I’ve been thinking about this while taking short strolls on the mountain where I live.
At the very top is a secluded spot where I go to sit and listen sometimes. A large hickory tree stands tall there, and this weekend, I collected a few hickory nuts that had fallen from the tree. Hickory nuts have a delicious flavor, however, the tiny nutmeat morsels hide inside stubborn shells.
If we had lived here during the hunter-gatherer days, then we would have known where all the productive hickory trees stood and visited them often, to get there before the small animals building their winter stores.
And we would have likely spent hours cracking out enough hickory nuts to amount to a handful.
When he traveled upriver from present-day Augusta, Georgia on his trip through the Southeast, William Bartram observed the Creeks processing great quantities of hickory nuts:
We then passed over large, rich savannas, or natural meadows, wide-spreading cane swamps, and frequently old Indian settlements, now deserted' and overgrown with forests. These are always on or near the banks of rivers, or great swamps, the artificial mounts and terraces elevating them above the surrounding groves. I observed in the ancient cultivated fields:
1. Diospyros; [Persimmon, Diospyros virginiana]
2. Gleditsia triacanthos; [Honey Locust]
3. Prunus chicasau; [Chickasaw Plum, Prunus angustifolia]
4. Callicarpa; [French Mulberry, Callicarpa americana]
5. Moras rubra; [Red Mulberry, Morus rubra]
6. Juglans exaltata; [Shell-barked Hickory]
7. Juglans nigra, [Black walnut]
which inform us that these trees were cultivated by the ancients on account of their fruit as being wholesome and nourishing food. Though these are natives of the forest, yet they thrive better, and are more fruitful in cultivated plantations, and the fruit is in great estimation with the present generation of Indians, particularly Juglans exaltata, commonly called shell-barked hiccory. The Creeks store up the last in their towns. I have seen above an hundred bushels of these nuts belonging to one family. They pound them to pieces, and then cast them into boiling water, which, after passing through fine strainers, preserves the most oily part of the liquid; this, they call by a name which signifies hiccory milk; it is as sweet and rich as fresh cream, and is an ingredient in most of their cookery, especially homony and corn cakes.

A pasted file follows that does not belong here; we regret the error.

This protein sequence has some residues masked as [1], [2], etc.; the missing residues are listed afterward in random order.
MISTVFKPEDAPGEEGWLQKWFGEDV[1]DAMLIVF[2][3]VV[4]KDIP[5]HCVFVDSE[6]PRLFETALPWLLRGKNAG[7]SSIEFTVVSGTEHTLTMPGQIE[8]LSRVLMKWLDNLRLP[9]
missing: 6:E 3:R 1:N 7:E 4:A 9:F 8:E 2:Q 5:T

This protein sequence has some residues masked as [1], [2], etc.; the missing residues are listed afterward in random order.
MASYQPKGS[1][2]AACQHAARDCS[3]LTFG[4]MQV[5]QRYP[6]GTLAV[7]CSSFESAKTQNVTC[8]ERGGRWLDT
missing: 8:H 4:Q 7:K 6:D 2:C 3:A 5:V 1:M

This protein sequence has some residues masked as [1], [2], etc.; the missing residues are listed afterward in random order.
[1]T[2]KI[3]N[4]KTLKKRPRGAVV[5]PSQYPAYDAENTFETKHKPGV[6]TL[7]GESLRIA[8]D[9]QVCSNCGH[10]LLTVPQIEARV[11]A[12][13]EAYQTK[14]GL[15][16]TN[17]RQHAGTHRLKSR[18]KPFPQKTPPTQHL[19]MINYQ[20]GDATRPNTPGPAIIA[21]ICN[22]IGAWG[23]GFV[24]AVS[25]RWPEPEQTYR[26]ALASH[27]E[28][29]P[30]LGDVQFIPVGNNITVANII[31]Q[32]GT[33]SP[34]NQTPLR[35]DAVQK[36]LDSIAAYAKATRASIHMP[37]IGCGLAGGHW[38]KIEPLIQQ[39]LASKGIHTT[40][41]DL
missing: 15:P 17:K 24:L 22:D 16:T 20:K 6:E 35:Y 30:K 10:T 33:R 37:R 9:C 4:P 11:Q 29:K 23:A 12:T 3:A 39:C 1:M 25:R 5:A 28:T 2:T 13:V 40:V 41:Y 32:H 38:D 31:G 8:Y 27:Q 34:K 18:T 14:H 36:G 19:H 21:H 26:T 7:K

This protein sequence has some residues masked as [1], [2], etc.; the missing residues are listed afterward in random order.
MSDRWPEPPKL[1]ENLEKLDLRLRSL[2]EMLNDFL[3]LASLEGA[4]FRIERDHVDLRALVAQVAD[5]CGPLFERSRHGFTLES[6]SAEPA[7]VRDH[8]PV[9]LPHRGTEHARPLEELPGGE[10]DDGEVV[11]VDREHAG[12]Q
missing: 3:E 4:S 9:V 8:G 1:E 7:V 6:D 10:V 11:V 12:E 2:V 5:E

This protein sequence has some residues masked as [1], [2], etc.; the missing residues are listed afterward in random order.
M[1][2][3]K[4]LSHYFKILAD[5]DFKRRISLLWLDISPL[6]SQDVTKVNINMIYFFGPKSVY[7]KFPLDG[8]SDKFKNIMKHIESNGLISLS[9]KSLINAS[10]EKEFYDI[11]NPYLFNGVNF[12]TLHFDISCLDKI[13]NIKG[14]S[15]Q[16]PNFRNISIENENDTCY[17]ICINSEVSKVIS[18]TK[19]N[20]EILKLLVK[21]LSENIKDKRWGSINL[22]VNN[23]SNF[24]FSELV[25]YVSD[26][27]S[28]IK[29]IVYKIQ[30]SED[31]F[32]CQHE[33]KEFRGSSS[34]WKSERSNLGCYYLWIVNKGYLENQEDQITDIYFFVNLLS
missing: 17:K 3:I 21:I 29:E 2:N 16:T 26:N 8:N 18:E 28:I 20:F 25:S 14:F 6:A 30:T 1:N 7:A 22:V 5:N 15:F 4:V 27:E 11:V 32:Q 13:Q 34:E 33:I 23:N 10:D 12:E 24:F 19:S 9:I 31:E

In his 1873 book, Antiquities of the Southern Indians, Charles Colcock Jones described the stone implements used to crack hickories and other nuts:
We have thus, at some length, referred to the use of nuts as an article of food among the Southern Indians, because we hence derive the meaning and employment of these cup-shaped cavities. In our judgment these relics are simply the stones upon which the Indians cracked their nuts. Their cavities are so located that one, two, three, four, five, and sometimes more nuts could be cracked at a single blow delivered by means of the circular, flat crushing-stone so common, and so often found in direct connection with the rude articles now under consideration.
The cups are just large enough to hold a hickory-nut or a walnut in proper position so that, when struck, its pieces would be prevented from being widely scattered. Particularly do the soap-stones indicate the impressions left by the convex surfaces of the harder nuts. Upon some of them the depressions seem to have been caused simply by repeatedly cracking the nuts upon the same spot so that in time a concavity was produced corresponding to the half of the spherical or spheroidal nut. Such is the most natural explanation we can offer with regard to the use of these stones.